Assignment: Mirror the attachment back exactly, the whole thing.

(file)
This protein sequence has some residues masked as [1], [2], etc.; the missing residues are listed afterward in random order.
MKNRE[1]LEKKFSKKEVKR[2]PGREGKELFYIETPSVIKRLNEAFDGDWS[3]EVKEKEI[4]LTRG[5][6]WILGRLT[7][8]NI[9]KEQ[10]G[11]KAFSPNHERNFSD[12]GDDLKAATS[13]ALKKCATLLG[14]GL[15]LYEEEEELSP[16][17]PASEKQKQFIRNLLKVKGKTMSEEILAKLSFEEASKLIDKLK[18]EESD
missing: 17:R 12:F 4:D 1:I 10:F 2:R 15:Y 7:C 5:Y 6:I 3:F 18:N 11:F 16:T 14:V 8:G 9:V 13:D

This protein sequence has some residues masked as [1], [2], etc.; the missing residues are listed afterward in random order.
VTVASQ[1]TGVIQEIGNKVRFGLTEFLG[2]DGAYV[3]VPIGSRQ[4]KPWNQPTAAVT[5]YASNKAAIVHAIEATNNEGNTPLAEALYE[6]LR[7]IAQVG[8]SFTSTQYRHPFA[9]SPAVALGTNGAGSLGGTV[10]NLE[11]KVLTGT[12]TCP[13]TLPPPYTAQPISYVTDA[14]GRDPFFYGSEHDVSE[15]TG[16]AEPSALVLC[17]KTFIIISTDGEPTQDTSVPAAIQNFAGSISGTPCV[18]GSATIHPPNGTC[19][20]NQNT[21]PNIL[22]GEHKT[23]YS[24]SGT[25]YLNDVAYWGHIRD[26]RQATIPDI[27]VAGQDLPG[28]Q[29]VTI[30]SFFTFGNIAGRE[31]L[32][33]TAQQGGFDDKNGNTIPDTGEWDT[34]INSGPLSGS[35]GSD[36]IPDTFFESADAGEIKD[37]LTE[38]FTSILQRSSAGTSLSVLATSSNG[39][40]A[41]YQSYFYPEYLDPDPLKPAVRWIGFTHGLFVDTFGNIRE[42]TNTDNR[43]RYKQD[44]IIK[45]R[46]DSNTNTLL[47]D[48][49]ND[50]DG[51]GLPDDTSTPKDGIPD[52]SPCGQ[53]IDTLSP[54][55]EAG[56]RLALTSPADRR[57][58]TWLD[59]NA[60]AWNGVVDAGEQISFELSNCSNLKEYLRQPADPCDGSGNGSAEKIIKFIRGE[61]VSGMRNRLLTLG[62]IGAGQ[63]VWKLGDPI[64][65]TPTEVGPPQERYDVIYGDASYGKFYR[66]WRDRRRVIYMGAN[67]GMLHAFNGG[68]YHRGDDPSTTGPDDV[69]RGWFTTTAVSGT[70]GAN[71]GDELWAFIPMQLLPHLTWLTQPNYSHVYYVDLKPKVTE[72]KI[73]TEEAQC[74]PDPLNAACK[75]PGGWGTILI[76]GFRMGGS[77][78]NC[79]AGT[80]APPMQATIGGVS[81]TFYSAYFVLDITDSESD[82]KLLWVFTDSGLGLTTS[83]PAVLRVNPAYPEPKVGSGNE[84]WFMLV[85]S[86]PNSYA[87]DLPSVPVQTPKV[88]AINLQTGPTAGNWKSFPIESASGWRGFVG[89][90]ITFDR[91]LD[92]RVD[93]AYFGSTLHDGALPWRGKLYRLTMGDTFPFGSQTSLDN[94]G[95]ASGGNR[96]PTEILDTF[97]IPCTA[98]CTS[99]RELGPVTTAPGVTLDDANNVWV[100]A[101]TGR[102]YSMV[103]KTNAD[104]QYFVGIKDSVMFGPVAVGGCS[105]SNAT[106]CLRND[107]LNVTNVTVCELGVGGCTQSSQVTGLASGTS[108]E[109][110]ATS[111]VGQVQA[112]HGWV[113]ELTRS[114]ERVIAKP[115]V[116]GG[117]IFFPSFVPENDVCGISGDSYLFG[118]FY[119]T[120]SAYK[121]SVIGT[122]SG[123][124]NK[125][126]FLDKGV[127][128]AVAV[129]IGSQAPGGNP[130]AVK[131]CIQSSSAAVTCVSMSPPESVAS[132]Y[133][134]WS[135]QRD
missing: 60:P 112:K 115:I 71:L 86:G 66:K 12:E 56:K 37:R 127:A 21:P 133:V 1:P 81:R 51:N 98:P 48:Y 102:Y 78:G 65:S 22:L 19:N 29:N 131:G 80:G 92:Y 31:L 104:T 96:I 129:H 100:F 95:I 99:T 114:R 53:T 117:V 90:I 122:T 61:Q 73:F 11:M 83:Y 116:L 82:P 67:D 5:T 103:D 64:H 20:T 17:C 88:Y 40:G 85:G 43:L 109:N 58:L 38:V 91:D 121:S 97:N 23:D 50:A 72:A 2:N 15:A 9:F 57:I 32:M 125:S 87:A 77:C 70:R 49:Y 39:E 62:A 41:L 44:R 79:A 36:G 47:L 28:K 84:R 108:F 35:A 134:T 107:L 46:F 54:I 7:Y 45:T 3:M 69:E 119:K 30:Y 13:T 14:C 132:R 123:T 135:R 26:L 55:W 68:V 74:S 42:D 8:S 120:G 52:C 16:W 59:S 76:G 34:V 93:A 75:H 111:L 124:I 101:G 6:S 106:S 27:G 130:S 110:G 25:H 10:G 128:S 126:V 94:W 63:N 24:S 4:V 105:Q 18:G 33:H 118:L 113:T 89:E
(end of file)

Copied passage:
This protein sequence has some residues masked as [1], [2], etc.; the missing residues are listed afterward in random order.
MKNRE[1]LEKKFSKKEVKR[2]PGREGKELFYIETPSVIKRLNEAFDGDWS[3]EVKEKEI[4]LTRG[5][6]WILGRLT[7][8]NI[9]KEQ[10]G[11]KAFSPNHERNFSD[12]GDDLKAATS[13]ALKKCATLLG[14]GL[15]LYEEEEELSP[16][17]PASEKQKQFIRNLLKVKGKTMSEEILAKLSFEEASKLIDKLK[18]EESD
missing: 17:R 12:F 4:D 1:I 10:F 2:R 15:Y 7:C 5:Y 6:I 3:F 18:N 11:F 16:T 14:V 8:G 9:V 13:D

This protein sequence has some residues masked as [1], [2], etc.; the missing residues are listed afterward in random order.
VTVASQ[1]TGVIQEIGNKVRFGLTEFLG[2]DGAYV[3]VPIGSRQ[4]KPWNQPTAAVT[5]YASNKAAIVHAIEATNNEGNTPLAEALYE[6]LR[7]IAQVG[8]SFTSTQYRHPFA[9]SPAVALGTNGAGSLGGTV[10]NLE[11]KVLTGT[12]TCP[13]TLPPPYTAQPISYVTDA[14]GRDPFFYGSEHDVSE[15]TG[16]AEPSALVLC[17]KTFIIISTDGEPTQDTSVPAAIQNFAGSISGTPCV[18]GSATIHPPNGTC[19][20]NQNT[21]PNIL[22]GEHKT[23]YS[24]SGT[25]YLNDVAYWGHIRD[26]RQATIPDI[27]VAGQDLPG[28]Q[29]VTI[30]SFFTFGNIAGRE[31]L[32][33]TAQQGGFDDKNGNTIPDTGEWDT[34]INSGPLSGS[35]GSD[36]IPDTFFESADAGEIKD[37]LTE[38]FTSILQRSSAGTSLSVLATSSNG[39][40]A[41]YQSYFYPEYLDPDPLKPAVRWIGFTHGLFVDTFGNIRE[42]TNTDNR[43]RYKQD[44]IIK[45]R[46]DSNTNTLL[47]D[48][49]ND[50]DG[51]GLPDDTSTPKDGIPD[52]SPCGQ[53]IDTLSP[54][55]EAG[56]RLALTSPADRR[57][58]TWLD[59]NA[60]AWNGVVDAGEQISFELSNCSNLKEYLRQPADPCDGSGNGSAEKIIKFIRGE[61]VSGMRNRLLTLG[62]IGAGQ[63]VWKLGDPI[64][65]TPTEVGPPQERYDVIYGDASYGKFYR[66]WRDRRRVIYMGAN[67]GMLHAFNGG[68]YHRGDDPSTTGPDDV[69]RGWFTTTAVSGT[70]GAN[71]GDELWAFIPMQLLPHLTWLTQPNYSHVYYVDLKPKVTE[72]KI[73]TEEAQC[74]PDPLNAACK[75]PGGWGTILI[76]GFRMGGS[77][78]NC[79]AGT[80]APPMQATIGGVS[81]TFYSAYFVLDITDSESD[82]KLLWVFTDSGLGLTTS[83]PAVLRVNPAYPEPKVGSGNE[84]WFMLV[85]S[86]PNSYA[87]DLPSVPVQTPKV[88]AINLQTGPTAGNWKSFPIESASGWRGFVG[89][90]ITFDR[91]LD[92]RVD[93]AYFGSTLHDGALPWRGKLYRLTMGDTFPFGSQTSLDN[94]G[95]ASGGNR[96]PTEILDTF[97]IPCTA[98]CTS[99]RELGPVTTAPGVTLDDANNVWV[100]A[101]TGR[102]YSMV[103]KTNAD[104]QYFVGIKDSVMFGPVAVGGCS[105]SNAT[106]CLRND[107]LNVTNVTVCELGVGGCTQSSQVTGLASGTS[108]E[109][110]ATS[111]VGQVQA[112]HGWV[113]ELTRS[114]ERVIAKP[115]V[116]GG[117]IFFPSFVPENDVCGISGDSYLFG[118]FY[119]T[120]SAYK[121]SVIGT[122]SG[123][124]NK[125][126]FLDKGV[127][128]AVAV[129]IGSQAPGGNP[130]AVK[131]CIQSSSAAVTCVSMSPPESVAS[132]Y[133][134]WS[135]QRD
missing: 60:P 112:K 115:I 71:L 86:G 66:K 12:E 56:K 37:R 127:A 21:P 133:V 1:P 81:R 51:N 98:P 48:Y 102:Y 78:G 65:S 22:L 19:N 29:N 131:G 80:G 92:Y 31:L 104:T 96:I 129:H 100:F 95:I 99:T 114:R 53:T 117:V 90:I 122:T 61:Q 73:F 11:M 83:Y 116:L 82:P 67:D 5:T 103:D 64:H 20:T 17:C 88:Y 40:G 85:G 43:L 109:N 58:L 38:V 91:D 121:S 97:N 23:D 50:A 72:A 2:N 15:A 9:F 57:I 32:M 125:S 87:A 77:C 70:R 49:Y 39:E 62:A 41:L 44:R 79:A 36:G 47:L 28:K 84:R 108:F 35:A 134:T 107:L 46:F 54:I 7:Y 45:T 3:M 69:E 119:K 30:Y 13:T 14:C 132:R 123:T 135:R 26:L 55:W 68:V 74:S 42:D 8:S 120:G 52:C 16:W 59:S 76:G 34:V 93:A 75:H 111:L 124:I 101:G 6:S 106:S 27:G 130:S 110:G 25:H 10:G 128:S 126:V 94:W 63:N 24:S 4:V 105:Q 18:G 33:H 118:L 113:T 89:E